Reason attests that there are objects of the human act which are by their nature “incapable of being ordered” to God, because they radically contradict the good of the person made in his image. These are the acts which, in the Church’s moral tradition, have been termed “intrinsically evil” (intrinsece malum): they are such always and per se, in other words, on account of their very object, and quite apart from the ulterior intentions of the one acting and the circumstances. Consequently, without in the least denying the influence on morality exercised by circumstances and especially by intentions, the Church teaches that “there exist acts which per se and in themselves, independently of circumstances, are always seriously wrong by reason of their object”.131 The Second Vatican Council itself, in discussing the respect due to the human person, gives a number of examples of such acts: “Whatever is hostile to life itself, such as any kind of homicide, genocide, abortion, euthanasia and voluntary suicide; whatever violates the integrity of the human person, such as mutilation, physical and mental torture and attempts to coerce the spirit; whatever is offensive to human dignity, such as subhuman living conditions, arbitrary imprisonment, deportation, slavery, prostitution and trafficking in women and children; degrading conditions of work which treat labourers as mere instruments of profit, and not as free responsible persons: all these and the like are a disgrace, and so long as they infect human civilization they contaminate those who inflict them more than those who suffer injustice, and they are a negation of the honour due to the Creator”.132

With regard to intrinsically evil acts, and in reference to contraceptive practices whereby the conjugal act is intentionally rendered infertile, Pope Paul VI teaches: “Though it is true that sometimes it is lawful to tolerate a lesser moral evil in order to avoid a greater evil or in order to promote a greater good, it is never lawful, even for the gravest reasons, to do evil that good may come of it (cf. Rom 3:8) — in other words, to intend directly something which of its very nature contradicts the moral order, and which must therefore be judged unworthy of man, even though the intention is to protect or promote the welfare of an individual, of a family or of society in general”.133

131 Post-Synodal Apostolic Exhortation Reconciliatio et Pænitentia (December 2, 1984), 17: Acta Apostolicæ Sedis [AAS] 77 (1985), 221; cf. Paul VI, Address to Members of the Congregation of the Most Holy Redeemer, (September 1967): AAS 59 (1967), 962: “Far be it from Christians to be led to embrace another opinion, as if the Council taught that nowadays some things are permitted which the Church had previously declared intrinsically evil. Who does not see in this the rise of a depraved moral relativism, one that clearly endangers the Church’s entire doctrinal heritage?”.
132 Pastoral Constitution on the Church in the Modern World Gaudium et Spes, 27.
133 Encyclical Letter Humanæ Vitæ (July 25, 1968), 14: AAS 60 (1968), 490-491.

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Our Lady’s Center schedules Tuesday evening TLM, potluck

On Tuesday, June 28, at 6:30 pm, a Low Mass will be celebrated at Our Lady’s Center, 3301 Rogers Avenue, Ellicott City, Maryland. A potluck dinner will follow in the Center’s conference room. Everyone is invited to attend.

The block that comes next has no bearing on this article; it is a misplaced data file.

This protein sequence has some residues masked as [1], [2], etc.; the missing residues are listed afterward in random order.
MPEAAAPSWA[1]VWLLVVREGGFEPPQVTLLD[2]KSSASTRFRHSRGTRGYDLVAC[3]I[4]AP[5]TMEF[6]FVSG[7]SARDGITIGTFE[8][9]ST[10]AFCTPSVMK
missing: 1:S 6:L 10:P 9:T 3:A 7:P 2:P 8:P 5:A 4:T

Reverend Father Canisius Tah, associate pastor of the Church of the Resurrection in Ellicott City, will be the celebrant. This Mass has been added to our seven-day schedule.

Our Lady’s Center schedules Tuesday evening TLM, potluck

On Tuesday, June 28, at 6:30 pm, a Low Mass will be celebrated at Our Lady’s Center, 3301 Rogers Avenue, Ellicott City, Maryland. A potluck dinner will follow in the Center’s conference room. Everyone is invited to attend.

Reverend Father Canisius Tah, associate pastor of the Church of the Resurrection in Ellicott City, will be the celebrant. This Mass has been added to our seven-day schedule.

We must reject the idea that objectively evil acts do not exist

From Pope St. John Paul II’s encyclical Veritatis Splendor (1993):

O ne must therefore reject the thesis, characteristic of teleological and proportionalist theories, which holds that it is impossible to qualify as morally evil according to its species — its “object” — the deliberate choice of certain kinds of behaviour or specific acts, apart from a consideration of the intention for which the choice is made or the totality of the foreseeable consequences of that act for all persons concerned.

The primary and decisive element for moral judgment is the object of the human act, which establishes whether it is capable of being ordered to the good and to the ultimate end, which is God. This capability is grasped by reason in the very being of man, considered in his integral truth, and therefore in his natural inclinations, his motivations and his finalities, which always have a spiritual dimension as well. It is precisely these which are the contents of the natural law and hence that ordered complex of “personal goods” which serve the “good of the person”: the good which is the person himself and his perfection. These are the goods safeguarded by the commandments, which, according to Saint Thomas, contain the whole natural law.130

130 Cf. Summa Theologiæ, I-II, q. 100, a. 1.